With 10:14 left in the third quarter of Game 1 on Monday night, starting center Kendrick Perkins re-injured his right hip muscle strain while attempting an open two-handed dunk in the Thunder's 119-90 victory against the Los Angeles Lakers.
A hobbled Perkins left the game at the 10:04 mark and was taken to the locker room. With 4:13 left in the third period, Perkins returned to the bench, but did not return to the game.
“He was ready to play, but we didn't need him at that time,” OKC coach Scott Brooks said afterward. “He'll get some treatment and we'll see how he feels (Tuesday).”
After spending nine days officially listed as “day-to-day,” Perkins returns to that same status heading into Game 2 on Wednesday at 8:30 p.m. at The Peake.
It wasn't publicly known until 90 minutes before tipoff that Perkins would start against the Lakers, but the news came as no surprise to LA coach Mike Brown.
“We figured he was starting,” Brown said. “He's a tough guy … and he had 15 (actually nine) days of rest.”
Whether Perkins’ presence was assumed or presumed by either team, his availability is vital to the Thunder.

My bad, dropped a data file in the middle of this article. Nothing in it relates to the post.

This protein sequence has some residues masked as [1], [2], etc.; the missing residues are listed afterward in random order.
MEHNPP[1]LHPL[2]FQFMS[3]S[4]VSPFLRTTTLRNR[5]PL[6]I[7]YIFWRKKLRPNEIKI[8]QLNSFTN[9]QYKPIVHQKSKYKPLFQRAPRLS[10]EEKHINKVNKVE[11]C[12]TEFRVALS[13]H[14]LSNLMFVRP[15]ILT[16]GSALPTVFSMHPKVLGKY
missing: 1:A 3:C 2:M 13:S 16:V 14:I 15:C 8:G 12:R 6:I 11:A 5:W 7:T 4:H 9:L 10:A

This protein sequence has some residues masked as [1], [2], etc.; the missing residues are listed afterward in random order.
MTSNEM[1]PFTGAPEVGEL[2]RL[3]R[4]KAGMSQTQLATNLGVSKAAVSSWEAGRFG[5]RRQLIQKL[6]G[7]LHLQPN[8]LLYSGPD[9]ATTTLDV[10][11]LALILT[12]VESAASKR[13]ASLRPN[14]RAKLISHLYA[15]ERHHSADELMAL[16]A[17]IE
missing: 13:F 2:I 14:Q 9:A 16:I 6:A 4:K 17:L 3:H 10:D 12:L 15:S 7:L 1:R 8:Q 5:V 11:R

Brooks repeatedly has stated Perkins is one of the league's premier one-on-one, low-post defenders.
Brown threw in his two cents when asked the difference in OKC's attitude and physicality without Perkins.
“They're still a very talented team without him, but I think he brings both those things to them when you talk about attitude and physicality,” Brown said. “Those two things are huge for that team.”
Brown is a longtime acquaintance of Thunder general manager Sam Presti. They worked together with the San Antonio Spurs from 2000-03.
It was Presti who traded Nenad Krstic and Jeff Green to the Boston Celtics for Perkins (and reserve guard Nate Robinson) on Feb. 24, 2011.
“Sam has done a marvelous job putting this team together, but from the outside looking in, that was the biggest move they've made,” Brown said of acquiring Perkins. “There are some really good bigs in the West, and without Perk they'd still be very good, but it could be tough for them with as physical as it gets in the playoffs, not having that guy in the middle to do combat or go against other bigs.”
The Lakers have 7-foot towers in their starting lineup with Pau Gasol and Andrew Bynum. For many teams, their only hope to beat the Lakers is to double-team Gasol and Bynum, but not the Thunder — especially with Perkins on the court.
“When Perk's on the floor, they haven't doubled any of our bigs all season, and that's our strength,” Brown said. “We like people to double-team us. That's how we beat (Denver) in Game 7. They kept double-teaming and we finally hit some shots. They (the Thunder) don't have to do that.
“They're able to play anybody in this league straight-up, and a lot of it is due to Perk.”